[T]he reptile theory . . . begins with the premise that neither reason (application of the law) nor sympathy (pity for the plaintiff) will motivate jurors to award a larger verdict.  The only way to return such a favorable verdict is to appeal to jurors’ survival instincts (coined as their “reptilian brains”).  The goal is to persuade jurors that their own safety is at risk and that a larger plaintiff’s verdict will make them safer by making their community safer.  When employing the reptile theory . . ., a plaintiff’s lawyer tries to establish several generic “safety rules” − such as rules of the road − which may or may not have anything to do with the specific facts of the case.  Reliance on these safety rules then activates the survival instinct of the jurors and prompts the jury to return a higher verdict.

Id. (citation omitted).  See also Bryson v. Genesys Regional Medical Center, 2018 WL 1611438, at *18 (Mich. App. April 3, 2018) (while “argument by plaintiff that the [defendant’s] residents did not act in the ‘safest’ manner possible was improper” use of “reptile theory,” the error was harmless).  Cf. Ramirez v. Welch, 2018 WL 3725254, at *16 (Tex. App. Aug. 6, 2018) (affirming defense verdict; defense counsel’s argument explaining the “plaintiff’s lawyer’s trick called the reptile theory” was proper); Johnson v. National Sea Products, Ltd., 35 F.3d 626, 632 (1st Cir. 1994) (proper standard of care was what “is reasonable under the circumstances,” not “in the safest possible way”) (pre-reptile) (applying Massachusetts law).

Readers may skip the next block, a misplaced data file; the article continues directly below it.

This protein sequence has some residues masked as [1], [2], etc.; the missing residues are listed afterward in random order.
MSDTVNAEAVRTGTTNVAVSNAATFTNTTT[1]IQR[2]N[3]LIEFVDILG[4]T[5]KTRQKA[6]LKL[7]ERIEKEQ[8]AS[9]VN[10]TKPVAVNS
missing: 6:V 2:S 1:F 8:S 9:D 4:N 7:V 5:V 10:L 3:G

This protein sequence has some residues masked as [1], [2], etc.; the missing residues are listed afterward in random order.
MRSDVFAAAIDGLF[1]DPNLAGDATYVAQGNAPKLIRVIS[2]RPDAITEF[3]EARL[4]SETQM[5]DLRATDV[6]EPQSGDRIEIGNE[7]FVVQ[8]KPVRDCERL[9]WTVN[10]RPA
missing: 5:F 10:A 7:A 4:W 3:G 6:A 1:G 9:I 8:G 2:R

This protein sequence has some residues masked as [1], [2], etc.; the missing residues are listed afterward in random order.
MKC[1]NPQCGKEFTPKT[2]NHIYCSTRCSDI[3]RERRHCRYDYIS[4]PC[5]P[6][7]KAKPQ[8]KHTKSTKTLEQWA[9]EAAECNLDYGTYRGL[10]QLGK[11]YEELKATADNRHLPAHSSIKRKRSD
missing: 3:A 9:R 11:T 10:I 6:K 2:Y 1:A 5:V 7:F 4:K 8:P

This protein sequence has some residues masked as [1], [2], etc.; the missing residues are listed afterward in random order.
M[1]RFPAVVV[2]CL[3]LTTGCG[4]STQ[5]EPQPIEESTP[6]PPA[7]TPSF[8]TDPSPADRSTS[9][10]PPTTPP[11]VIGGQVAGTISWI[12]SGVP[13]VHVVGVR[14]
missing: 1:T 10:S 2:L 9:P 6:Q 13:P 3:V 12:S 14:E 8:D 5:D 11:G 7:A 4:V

Most of the relevant decisions involve motions in limine seeking to preclude “reptile”-style antics in the courtroom.  An outstanding example is Brooks v. Caterpillar Global Mining America, LLC, 2017 WL 3401476 (W.D. Ky. Aug. 8, 2017).  Brooks accurately described the basic thrust of the reptile theory: